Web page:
“Often, when the major airlines cancel a flight, they will send you a message saying – your flight has been canceled, would you like to have a credit on our airlines? That’s not what the Department of Transportation regulations say.” 

“In March of 2020, when Covid hit, I and other consumer advocates met with the Department of Transportation and started talking about refunds for these cancellations. Since then, we have met a total of twelve times. Since March 2020 until a month ago, in twelve separate meetings, we asked them to address this problem of airlines not paying refunds.”

“The Department of Transportation’s own database bears this out. In 2020, we reached numbers we have not seen before. The number of complaints filed with the Department in 2020 was 57 times the number of complaints that were filed in 2019. These were numbers that we had never seen before.”

“We kept asking – what is happening with refunds? We were told – the Department of Transportation is investigating the refund issue. We asked – why is it taking two and a half years to investigate when your own database shows where the problems are?”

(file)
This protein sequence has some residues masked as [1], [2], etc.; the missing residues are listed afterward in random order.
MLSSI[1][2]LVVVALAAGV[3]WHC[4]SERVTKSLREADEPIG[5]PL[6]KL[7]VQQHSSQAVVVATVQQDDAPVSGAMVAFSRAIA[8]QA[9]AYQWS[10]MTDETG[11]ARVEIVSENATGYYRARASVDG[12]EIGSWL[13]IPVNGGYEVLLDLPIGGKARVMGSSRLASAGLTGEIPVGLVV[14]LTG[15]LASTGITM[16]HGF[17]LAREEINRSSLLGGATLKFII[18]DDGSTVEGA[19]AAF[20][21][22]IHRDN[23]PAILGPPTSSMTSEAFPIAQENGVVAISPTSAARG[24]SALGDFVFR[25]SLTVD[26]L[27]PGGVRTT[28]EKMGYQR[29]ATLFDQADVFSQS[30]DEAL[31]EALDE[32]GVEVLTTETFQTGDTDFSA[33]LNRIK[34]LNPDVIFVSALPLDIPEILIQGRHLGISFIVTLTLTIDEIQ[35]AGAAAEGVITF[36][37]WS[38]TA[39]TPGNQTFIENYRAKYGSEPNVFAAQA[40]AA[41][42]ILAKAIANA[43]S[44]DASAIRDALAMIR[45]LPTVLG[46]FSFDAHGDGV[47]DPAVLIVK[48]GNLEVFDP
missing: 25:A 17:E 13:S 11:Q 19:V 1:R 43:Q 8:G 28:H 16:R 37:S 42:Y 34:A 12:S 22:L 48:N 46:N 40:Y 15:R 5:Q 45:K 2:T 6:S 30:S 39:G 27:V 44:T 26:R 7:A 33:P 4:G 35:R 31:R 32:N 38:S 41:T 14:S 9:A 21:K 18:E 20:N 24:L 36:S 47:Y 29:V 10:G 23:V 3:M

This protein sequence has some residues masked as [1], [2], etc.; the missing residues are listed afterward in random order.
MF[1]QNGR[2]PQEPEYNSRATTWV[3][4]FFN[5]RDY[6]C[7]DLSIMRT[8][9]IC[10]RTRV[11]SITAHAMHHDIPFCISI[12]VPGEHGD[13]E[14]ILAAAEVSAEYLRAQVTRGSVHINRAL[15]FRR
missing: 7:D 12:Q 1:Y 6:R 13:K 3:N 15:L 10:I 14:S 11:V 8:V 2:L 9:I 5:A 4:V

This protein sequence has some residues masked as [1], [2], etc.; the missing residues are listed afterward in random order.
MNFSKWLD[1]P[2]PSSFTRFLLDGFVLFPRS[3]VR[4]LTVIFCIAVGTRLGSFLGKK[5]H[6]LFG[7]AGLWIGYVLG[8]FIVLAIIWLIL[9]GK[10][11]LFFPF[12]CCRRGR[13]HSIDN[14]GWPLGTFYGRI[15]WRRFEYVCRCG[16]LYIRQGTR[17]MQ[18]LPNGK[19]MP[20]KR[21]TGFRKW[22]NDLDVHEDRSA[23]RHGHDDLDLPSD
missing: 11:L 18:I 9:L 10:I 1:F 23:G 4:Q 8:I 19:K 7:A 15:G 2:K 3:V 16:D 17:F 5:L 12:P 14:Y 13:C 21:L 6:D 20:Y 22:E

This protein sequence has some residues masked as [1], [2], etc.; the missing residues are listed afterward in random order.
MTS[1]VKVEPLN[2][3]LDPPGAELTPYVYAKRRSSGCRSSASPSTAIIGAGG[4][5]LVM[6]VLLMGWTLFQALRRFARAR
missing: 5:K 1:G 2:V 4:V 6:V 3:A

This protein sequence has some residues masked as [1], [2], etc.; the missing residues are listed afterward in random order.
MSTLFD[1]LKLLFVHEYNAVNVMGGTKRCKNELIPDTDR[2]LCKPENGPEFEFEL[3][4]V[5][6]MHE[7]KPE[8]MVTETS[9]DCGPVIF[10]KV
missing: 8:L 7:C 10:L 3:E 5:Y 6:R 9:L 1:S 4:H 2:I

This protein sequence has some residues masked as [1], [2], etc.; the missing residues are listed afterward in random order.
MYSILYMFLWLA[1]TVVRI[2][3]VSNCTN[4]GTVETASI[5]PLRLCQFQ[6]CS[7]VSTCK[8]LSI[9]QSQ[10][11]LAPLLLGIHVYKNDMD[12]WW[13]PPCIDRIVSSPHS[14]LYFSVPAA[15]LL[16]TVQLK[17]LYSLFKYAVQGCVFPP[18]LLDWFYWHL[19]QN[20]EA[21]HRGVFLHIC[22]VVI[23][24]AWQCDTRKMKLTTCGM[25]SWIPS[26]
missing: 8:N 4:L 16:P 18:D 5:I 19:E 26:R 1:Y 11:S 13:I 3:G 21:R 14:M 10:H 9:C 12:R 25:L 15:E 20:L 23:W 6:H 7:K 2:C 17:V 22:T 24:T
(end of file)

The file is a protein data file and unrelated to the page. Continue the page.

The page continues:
“Then in November, Secretary Buttigieg announced what he called a record fine on a refund case. To say that we were tremendously disappointed is an understatement. The six airlines that were fined were Frontier and five foreign airlines. Frontier has two percent of the market in the U.S. They deserve to be fined.”

“But why is it that the worst offenders didn’t get fined? United Airlines had more than 10,000 complaints against it in 2020, twice as many as the next nearest U.S. airline. The other major airlines were not fined. When we asked the Department about this, they said that investigations into the other airlines were closed. These major airlines didn’t receive so much as a slap on the wrist.”